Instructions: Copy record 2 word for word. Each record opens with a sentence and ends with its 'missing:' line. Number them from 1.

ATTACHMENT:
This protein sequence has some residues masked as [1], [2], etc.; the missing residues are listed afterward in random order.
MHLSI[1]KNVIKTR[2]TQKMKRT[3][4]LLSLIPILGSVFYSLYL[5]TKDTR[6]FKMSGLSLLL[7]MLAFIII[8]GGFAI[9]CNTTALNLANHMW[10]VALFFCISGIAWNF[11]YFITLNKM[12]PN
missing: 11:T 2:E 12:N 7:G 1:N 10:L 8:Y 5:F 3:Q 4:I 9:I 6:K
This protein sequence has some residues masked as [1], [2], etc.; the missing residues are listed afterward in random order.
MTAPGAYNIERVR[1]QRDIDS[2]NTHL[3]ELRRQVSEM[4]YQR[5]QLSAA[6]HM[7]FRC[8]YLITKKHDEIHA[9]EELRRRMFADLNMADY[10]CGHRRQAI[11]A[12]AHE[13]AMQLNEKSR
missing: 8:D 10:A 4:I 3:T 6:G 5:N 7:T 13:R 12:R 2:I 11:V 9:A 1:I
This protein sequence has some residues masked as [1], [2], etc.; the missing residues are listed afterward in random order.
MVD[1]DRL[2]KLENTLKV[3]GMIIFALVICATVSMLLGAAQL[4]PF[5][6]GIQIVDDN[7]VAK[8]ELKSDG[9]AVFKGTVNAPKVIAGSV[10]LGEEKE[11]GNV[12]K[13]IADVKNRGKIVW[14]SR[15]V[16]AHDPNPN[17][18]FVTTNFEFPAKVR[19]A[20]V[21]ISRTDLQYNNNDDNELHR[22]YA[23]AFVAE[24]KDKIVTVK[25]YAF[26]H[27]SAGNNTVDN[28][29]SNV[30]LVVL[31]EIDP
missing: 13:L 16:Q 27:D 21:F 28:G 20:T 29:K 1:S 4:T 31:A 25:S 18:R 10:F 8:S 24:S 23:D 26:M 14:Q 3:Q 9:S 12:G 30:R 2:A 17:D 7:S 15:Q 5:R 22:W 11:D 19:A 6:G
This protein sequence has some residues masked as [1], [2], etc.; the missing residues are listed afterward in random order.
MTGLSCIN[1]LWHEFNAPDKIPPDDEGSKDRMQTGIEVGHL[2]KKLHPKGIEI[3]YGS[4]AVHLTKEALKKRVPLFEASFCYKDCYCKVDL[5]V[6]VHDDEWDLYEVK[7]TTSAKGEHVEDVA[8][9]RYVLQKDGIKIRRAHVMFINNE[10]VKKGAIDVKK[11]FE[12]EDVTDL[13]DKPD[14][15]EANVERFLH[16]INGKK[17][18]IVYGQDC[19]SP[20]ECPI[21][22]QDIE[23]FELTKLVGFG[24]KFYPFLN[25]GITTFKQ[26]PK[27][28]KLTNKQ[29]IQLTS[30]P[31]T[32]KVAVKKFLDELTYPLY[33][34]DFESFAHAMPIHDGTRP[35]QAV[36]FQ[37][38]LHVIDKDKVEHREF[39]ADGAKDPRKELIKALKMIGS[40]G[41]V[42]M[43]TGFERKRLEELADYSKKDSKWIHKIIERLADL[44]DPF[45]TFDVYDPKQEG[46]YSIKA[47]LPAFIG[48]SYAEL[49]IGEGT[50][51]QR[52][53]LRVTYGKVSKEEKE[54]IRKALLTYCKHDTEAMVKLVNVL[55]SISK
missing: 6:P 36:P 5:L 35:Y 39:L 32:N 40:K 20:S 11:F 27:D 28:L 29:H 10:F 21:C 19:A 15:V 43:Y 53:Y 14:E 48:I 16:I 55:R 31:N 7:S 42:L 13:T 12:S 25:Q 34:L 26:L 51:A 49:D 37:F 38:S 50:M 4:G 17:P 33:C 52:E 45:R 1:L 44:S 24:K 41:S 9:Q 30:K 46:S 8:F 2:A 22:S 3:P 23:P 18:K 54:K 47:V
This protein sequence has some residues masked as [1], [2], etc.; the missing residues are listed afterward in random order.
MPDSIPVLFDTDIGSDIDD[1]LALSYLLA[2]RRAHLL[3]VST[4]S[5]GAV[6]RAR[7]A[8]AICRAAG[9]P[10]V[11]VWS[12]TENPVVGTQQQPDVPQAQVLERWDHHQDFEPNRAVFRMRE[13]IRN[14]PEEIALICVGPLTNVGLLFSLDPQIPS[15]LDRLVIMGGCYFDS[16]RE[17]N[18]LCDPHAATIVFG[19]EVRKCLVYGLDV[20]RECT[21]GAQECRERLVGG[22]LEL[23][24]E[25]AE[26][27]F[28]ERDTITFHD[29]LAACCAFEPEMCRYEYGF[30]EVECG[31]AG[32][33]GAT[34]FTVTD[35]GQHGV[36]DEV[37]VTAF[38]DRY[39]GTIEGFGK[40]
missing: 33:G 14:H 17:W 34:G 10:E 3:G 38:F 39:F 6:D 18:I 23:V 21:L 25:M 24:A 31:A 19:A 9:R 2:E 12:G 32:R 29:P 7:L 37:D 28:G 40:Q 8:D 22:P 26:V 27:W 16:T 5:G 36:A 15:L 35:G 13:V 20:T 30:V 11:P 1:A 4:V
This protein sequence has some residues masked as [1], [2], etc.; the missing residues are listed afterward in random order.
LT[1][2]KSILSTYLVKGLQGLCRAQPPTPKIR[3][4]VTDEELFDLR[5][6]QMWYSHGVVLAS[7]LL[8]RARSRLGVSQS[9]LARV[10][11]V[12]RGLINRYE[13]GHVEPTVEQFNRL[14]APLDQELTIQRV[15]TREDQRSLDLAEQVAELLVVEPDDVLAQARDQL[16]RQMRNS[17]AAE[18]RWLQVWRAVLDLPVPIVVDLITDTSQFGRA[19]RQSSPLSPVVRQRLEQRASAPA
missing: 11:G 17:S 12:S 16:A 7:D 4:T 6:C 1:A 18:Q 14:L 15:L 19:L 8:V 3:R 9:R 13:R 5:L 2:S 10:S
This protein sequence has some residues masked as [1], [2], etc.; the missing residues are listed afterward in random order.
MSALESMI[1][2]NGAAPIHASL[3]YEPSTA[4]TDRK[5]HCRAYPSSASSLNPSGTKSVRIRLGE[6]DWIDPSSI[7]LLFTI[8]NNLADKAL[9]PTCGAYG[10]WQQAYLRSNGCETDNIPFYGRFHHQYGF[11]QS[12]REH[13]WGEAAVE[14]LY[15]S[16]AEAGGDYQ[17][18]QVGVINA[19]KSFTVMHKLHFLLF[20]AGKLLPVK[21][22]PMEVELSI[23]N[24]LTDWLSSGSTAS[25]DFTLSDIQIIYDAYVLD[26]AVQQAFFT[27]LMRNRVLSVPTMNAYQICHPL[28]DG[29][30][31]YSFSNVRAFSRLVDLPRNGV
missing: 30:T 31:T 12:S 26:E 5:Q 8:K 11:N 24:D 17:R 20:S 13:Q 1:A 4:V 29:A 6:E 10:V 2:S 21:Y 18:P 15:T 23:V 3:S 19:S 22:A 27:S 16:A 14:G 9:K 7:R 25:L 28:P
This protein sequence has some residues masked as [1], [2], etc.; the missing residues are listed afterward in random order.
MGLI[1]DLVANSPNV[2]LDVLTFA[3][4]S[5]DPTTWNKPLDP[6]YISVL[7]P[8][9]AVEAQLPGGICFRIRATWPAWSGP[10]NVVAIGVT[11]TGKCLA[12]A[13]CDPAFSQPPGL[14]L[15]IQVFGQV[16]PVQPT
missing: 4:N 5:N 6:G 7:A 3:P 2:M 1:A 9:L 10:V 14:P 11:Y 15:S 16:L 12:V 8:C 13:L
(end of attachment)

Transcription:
This protein sequence has some residues masked as [1], [2], etc.; the missing residues are listed afterward in random order.
MTAPGAYNIERVR[1]QRDIDS[2]NTHL[3]ELRRQVSEM[4]YQR[5]QLSAA[6]HM[7]FRC[8]YLITKKHDEIHA[9]EELRRRMFADLNMADY[10]CGHRRQAI[11]A[12]AHE[13]AMQLNEKSR
missing: 8:D 10:A 4:I 3:T 6:G 5:N 7:T 13:R 12:R 2:I 11:V 9:A 1:I